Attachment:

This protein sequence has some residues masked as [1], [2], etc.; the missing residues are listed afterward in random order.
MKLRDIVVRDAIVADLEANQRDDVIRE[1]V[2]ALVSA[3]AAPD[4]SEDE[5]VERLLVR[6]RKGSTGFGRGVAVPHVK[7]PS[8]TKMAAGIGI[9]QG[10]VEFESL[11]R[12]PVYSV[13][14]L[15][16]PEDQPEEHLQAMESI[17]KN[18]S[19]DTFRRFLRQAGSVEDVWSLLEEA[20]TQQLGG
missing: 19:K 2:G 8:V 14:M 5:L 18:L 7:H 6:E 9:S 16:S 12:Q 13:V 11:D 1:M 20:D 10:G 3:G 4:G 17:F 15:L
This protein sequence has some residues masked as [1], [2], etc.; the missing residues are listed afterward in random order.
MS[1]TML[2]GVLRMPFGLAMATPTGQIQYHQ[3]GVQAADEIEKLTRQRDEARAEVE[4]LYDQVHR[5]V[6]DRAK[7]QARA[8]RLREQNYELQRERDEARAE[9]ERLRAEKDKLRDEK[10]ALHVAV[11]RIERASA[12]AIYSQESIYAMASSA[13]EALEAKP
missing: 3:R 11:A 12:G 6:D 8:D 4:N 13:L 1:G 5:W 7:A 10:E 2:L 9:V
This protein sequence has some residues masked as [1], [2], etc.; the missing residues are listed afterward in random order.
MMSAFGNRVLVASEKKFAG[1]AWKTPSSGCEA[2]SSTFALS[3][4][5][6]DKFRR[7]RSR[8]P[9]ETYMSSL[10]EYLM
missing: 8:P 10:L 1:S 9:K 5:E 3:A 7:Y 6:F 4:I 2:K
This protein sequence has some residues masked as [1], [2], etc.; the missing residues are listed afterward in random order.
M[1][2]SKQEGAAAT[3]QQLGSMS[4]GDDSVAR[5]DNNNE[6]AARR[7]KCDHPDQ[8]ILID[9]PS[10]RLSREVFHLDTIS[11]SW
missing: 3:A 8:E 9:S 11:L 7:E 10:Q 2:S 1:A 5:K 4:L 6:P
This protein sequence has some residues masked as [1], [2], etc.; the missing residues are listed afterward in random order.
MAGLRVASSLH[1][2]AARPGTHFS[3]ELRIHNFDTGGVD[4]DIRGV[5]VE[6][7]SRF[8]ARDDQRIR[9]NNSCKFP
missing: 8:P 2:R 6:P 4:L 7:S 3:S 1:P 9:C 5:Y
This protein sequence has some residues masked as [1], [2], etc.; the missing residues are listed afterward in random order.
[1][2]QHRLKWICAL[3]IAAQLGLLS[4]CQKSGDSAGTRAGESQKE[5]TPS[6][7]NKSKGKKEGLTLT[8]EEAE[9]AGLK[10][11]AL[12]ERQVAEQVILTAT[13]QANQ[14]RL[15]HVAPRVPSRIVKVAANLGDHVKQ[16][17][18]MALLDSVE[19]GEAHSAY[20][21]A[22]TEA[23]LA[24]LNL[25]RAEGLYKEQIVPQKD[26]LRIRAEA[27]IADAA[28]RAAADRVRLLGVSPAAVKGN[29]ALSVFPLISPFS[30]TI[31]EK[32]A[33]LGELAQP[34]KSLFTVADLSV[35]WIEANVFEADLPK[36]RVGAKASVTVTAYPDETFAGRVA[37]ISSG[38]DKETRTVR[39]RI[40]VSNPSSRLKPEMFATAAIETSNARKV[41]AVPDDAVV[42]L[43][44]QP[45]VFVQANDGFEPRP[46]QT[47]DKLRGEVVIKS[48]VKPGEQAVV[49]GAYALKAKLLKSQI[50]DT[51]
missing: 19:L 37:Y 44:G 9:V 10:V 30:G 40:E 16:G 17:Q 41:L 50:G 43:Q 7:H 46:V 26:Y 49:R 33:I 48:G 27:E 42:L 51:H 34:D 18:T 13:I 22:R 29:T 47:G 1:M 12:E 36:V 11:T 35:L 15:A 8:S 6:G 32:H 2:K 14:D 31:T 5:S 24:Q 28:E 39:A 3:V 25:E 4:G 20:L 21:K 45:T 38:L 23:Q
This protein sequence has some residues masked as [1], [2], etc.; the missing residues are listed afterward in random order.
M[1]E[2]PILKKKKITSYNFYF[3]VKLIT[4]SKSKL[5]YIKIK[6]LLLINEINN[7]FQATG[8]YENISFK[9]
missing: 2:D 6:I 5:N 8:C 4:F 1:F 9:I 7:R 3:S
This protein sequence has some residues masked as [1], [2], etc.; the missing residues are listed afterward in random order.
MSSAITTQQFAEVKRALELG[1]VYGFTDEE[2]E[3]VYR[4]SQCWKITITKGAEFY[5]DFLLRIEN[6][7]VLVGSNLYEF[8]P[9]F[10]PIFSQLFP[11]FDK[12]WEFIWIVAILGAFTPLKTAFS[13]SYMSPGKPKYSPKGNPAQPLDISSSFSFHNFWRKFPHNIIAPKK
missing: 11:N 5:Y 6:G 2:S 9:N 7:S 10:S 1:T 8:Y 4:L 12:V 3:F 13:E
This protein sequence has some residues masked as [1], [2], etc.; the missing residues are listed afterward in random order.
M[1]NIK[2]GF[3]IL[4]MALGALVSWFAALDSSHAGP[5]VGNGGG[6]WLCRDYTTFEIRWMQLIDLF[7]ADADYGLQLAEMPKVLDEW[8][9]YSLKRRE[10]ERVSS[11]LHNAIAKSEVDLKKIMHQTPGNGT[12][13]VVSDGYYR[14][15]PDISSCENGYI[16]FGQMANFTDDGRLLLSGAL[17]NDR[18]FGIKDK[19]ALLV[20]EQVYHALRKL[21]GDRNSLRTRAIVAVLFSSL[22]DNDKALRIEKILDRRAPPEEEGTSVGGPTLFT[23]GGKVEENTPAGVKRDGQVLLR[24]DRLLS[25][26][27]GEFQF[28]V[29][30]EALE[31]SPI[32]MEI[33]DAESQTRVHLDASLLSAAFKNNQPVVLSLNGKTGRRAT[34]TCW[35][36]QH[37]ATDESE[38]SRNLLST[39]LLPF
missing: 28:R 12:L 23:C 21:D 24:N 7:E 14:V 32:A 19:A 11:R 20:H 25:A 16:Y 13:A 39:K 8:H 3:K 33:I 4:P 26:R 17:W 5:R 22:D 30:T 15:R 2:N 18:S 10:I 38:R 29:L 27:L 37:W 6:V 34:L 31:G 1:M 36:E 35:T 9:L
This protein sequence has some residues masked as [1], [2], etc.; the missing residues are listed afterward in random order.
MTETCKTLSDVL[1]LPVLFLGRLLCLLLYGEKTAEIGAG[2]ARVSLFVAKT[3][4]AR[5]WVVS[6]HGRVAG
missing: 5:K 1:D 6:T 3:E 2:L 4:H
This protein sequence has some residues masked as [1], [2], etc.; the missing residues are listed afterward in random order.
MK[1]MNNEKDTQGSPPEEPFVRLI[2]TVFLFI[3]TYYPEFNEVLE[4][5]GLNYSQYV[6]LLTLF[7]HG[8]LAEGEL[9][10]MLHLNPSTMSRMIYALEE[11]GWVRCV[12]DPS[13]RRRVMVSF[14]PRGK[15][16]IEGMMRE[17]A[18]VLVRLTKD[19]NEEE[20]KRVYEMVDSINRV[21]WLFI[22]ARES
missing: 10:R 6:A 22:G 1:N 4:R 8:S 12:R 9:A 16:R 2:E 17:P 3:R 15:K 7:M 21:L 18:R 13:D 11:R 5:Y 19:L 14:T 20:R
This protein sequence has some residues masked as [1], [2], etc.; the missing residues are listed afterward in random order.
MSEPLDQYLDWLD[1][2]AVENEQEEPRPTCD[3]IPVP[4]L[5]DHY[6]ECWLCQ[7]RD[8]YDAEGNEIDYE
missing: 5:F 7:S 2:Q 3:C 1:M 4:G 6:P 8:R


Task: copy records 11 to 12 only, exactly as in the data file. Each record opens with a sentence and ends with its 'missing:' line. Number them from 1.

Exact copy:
This protein sequence has some residues masked as [1], [2], etc.; the missing residues are listed afterward in random order.
MK[1]MNNEKDTQGSPPEEPFVRLI[2]TVFLFI[3]TYYPEFNEVLE[4][5]GLNYSQYV[6]LLTLF[7]HG[8]LAEGEL[9][10]MLHLNPSTMSRMIYALEE[11]GWVRCV[12]DPS[13]RRRVMVSF[14]PRGK[15][16]IEGMMRE[17]A[18]VLVRLTKD[19]NEEE[20]KRVYEMVDSINRV[21]WLFI[22]ARES
missing: 10:R 6:A 22:G 1:N 4:R 8:S 12:R 9:A 16:R 2:E 17:P 3:R 15:K 7:M 21:L 18:R 13:D 11:R 5:Y 19:L 14:T 20:R
This protein sequence has some residues masked as [1], [2], etc.; the missing residues are listed afterward in random order.
MSEPLDQYLDWLD[1][2]AVENEQEEPRPTCD[3]IPVP[4]L[5]DHY[6]ECWLCQ[7]RD[8]YDAEGNEIDYE
missing: 5:F 7:S 2:Q 3:C 1:M 4:G 6:P 8:R